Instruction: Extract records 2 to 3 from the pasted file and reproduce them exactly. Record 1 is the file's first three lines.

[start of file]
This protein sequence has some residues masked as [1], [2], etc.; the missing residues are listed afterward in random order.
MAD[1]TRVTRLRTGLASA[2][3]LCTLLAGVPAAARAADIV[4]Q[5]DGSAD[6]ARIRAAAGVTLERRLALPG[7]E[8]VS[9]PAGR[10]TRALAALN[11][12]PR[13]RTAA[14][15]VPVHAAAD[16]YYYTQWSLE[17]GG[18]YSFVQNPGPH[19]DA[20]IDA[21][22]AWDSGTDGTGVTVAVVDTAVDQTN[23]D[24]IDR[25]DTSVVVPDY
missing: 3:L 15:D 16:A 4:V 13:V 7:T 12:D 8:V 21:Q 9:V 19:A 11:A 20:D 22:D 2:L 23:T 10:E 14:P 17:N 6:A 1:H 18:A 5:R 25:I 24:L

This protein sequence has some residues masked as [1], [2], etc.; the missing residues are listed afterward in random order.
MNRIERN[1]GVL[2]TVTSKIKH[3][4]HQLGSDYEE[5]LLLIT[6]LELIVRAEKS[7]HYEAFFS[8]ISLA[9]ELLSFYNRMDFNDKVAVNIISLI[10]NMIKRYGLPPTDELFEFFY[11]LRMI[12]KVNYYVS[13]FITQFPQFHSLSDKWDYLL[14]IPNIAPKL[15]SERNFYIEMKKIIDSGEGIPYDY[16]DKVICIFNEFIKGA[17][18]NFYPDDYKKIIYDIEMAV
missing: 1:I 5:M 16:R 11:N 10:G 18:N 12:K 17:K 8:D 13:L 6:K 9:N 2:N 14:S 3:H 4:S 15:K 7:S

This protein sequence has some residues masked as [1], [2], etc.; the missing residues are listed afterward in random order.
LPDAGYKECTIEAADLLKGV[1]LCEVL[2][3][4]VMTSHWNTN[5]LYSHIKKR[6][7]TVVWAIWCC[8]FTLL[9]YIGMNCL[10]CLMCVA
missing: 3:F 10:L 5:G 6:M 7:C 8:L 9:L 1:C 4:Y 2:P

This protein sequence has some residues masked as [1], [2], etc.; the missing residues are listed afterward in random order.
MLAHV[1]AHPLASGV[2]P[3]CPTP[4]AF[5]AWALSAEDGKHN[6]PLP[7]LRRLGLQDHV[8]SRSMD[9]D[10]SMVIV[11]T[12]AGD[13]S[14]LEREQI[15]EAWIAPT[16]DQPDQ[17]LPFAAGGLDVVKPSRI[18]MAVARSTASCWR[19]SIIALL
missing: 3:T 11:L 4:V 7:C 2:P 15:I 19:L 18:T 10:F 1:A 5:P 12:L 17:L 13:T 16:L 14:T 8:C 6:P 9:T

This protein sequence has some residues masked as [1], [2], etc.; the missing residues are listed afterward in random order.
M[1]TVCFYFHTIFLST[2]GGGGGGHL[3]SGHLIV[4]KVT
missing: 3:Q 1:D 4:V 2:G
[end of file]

This protein sequence has some residues masked as [1], [2], etc.; the missing residues are listed afterward in random order.
MNRIERN[1]GVL[2]TVTSKIKH[3][4]HQLGSDYEE[5]LLLIT[6]LELIVRAEKS[7]HYEAFFS[8]ISLA[9]ELLSFYNRMDFNDKVAVNIISLI[10]NMIKRYGLPPTDELFEFFY[11]LRMI[12]KVNYYVS[13]FITQFPQFHSLSDKWDYLL[14]IPNIAPKL[15]SERNFYIEMKKIIDSGEGIPYDY[16]DKVICIFNEFIKGA[17][18]NFYPDDYKKIIYDIEMAV
missing: 1:I 5:M 16:R 11:N 10:G 18:N 12:K 17:K 8:D 13:L 6:K 9:N 2:N 14:S 3:H 4:S 15:K 7:S

This protein sequence has some residues masked as [1], [2], etc.; the missing residues are listed afterward in random order.
LPDAGYKECTIEAADLLKGV[1]LCEVL[2][3][4]VMTSHWNTN[5]LYSHIKKR[6][7]TVVWAIWCC[8]FTLL[9]YIGMNCL[10]CLMCVA
missing: 3:F 10:L 5:G 6:M 7:C 8:L 9:L 1:C 4:Y 2:P